Interview: Suzy & Sam speak about February Montaine

“As Late As The Light That Hides It: Recordings from February Montaine 1985 – 1991” the new release on Berlin/New Zealand based Fantasy Fiction Records  graces our humanly orbs and touches our hearts with tracks that were made in the 80s by late UK artist February Montaine. Long after February’s passing his former wife Amelia, his step daughter Suzy and her friend Sam Potter (Late of the Pier) decided to revisit his tapes as a means of shining light on February’s unreleased art. The tracks immediately evoke a very intimate and personal feel with their dreamy instrumentation and sometimes sketch like approach through the playful use of synth melodies, samples and rhythms. Hearing February sing “I lose my body but still have my mind” in track “More about Grandad” with his shaky voice, resonate in a truly transcending and powerful way. 

We wanted to find out more about this project so we had a chat to Sam and Suzy and here is what they had to say…

Hi guys, so how did you meet and what made you come up with this project?

Suzy: We lived in villages close to each other (Aston-on-Trent and Castle Donington, Derbyshire) but I think we only met once before I got in touch with Sam again. Sam seemed like the closest link to the music industry I had to get February’s music out into the world. February was my mum Amelia’s husband. Growing up she told me about his music and his writing but I always felt a little strange about the situation, all I knew about him was that a guy she still obviously adores had left her and left nothing but some tapes and some notebooks. 

What was the process of finishing and compiling February’s music like?

Suzy: It has been a little strange for everyone I think, trawling up old memories, learning about a man I never really met and then for Sam to also finish old demos…

What did it feel like working on music of an artist who has already passed away?

Sam: You can imagine, if all of the songs had been complete we could have sent it to a re-issue label and it would have been simple(ish). But only a few songs were complete so I’ve been trying to step into February’s shoes and make the choices he might have made. Amelia has the last word on everything so if I don’t get it right she won’t let it through. I’ve been very much guided into doing as February would. Making music can be very cathartic but bringing in another mans spirit into the process is something else. Playing it live even more so!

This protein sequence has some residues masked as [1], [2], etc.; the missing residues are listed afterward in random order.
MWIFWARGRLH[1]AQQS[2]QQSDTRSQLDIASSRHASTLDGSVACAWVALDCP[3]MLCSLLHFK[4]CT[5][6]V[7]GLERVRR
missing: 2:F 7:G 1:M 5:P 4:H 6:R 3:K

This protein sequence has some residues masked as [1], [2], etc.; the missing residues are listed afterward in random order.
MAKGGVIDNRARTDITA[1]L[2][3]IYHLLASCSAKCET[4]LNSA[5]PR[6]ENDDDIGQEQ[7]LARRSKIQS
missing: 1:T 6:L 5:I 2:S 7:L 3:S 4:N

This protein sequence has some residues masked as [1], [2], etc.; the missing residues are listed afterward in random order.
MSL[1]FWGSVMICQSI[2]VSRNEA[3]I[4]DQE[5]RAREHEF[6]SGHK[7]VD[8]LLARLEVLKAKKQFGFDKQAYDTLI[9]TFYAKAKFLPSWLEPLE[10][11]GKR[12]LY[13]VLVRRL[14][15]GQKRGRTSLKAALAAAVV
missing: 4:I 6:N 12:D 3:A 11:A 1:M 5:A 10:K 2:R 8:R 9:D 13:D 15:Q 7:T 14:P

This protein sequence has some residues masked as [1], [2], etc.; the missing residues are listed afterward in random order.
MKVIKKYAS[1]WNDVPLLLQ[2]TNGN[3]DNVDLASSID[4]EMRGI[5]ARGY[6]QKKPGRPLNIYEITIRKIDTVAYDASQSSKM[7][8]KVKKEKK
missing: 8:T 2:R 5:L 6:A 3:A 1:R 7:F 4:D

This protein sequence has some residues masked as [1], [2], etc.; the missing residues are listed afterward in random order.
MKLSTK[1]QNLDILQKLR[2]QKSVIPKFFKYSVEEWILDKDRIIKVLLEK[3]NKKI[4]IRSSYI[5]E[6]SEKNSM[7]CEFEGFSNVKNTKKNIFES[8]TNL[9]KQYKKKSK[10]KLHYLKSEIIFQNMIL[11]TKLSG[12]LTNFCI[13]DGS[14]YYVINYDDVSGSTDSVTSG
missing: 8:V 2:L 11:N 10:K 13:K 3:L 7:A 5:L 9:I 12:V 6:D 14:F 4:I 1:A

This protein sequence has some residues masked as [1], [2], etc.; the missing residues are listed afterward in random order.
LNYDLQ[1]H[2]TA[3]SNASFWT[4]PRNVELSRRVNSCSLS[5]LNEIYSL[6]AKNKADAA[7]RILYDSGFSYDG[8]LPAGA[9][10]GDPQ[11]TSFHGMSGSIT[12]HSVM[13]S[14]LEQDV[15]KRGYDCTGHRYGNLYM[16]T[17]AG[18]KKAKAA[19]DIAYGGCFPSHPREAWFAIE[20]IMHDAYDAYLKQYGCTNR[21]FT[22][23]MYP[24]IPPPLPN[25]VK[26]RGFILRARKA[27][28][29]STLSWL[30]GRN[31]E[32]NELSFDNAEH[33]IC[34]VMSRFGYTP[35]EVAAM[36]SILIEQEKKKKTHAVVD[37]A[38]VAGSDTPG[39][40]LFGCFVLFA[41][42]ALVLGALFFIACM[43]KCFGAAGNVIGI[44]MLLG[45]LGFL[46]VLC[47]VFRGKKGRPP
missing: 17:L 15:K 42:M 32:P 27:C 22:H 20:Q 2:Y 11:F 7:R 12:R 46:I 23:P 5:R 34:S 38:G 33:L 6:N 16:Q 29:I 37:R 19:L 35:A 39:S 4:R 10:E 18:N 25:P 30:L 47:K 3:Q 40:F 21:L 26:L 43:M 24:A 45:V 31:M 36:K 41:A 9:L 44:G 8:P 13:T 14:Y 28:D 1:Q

What was the most fun part about this project?

Sam: There’s so much music in the world, it’s been a pleasure to be involved in music that was made so privately. In these songs – in the demos at least – is a man making music solely for himself, every choice he made was pure, completely untouched by any other person other than Amelia. 

Suzy: I feel that too, I think we forget that not every expression we make is for others. Not knowing February I can only get a picture from what I hear about him or from him. This album is so intimate I have had a window into who he was on a much deeper level than maybe if he was still alive.

Which song has changed the most during the process?

Sam: We were lucky enough to have tracks like “Wedding Day” in full but the rest have been a bit of a patchwork. “Sidney” was a fun little party track until we found the vocal from Alice Teale. With the instrumental so hot and sweaty and the mermaid vocal so icy we were blown away when we put them together. It has a real ‘volcano flowing into a cold dark sea’ feel about it.

What do you know about February’s process of recording and writing?

Sam: Surprisingly little considering the amount of notes he left. He obviously had a different relationship between what he imagined (hi-tech future perfect pop) and what he made (lo-fi bedroom pop). I get the idea he didn’t think too much about what he made, he describes music as sophisticated emotional technology and to use it in that way you can’t be too conscious about what you’re doing. 

If February’s music was a place how would you describe it?

Suzy: There’s an amazing note that he left which is about music not just being a travel in space but also time. Especially when he listened to music he would journey to God knows where. We don’t know if he did this with his music but when he made mixtapes he would label them by their emotional timeline. If Jon Hassell talks of fourth world music, February was talking about the 5th dimension too, time. My mum tells me he used to watch animations whilst he did this too, we didn’t believe her till we found a tape labeled ‘breathing machines’. So the place is different for anyone I guess, and in any dimension. Do as February would and see for yourself!

For more information on February Montaine head here:

Fantasy Fiction Records



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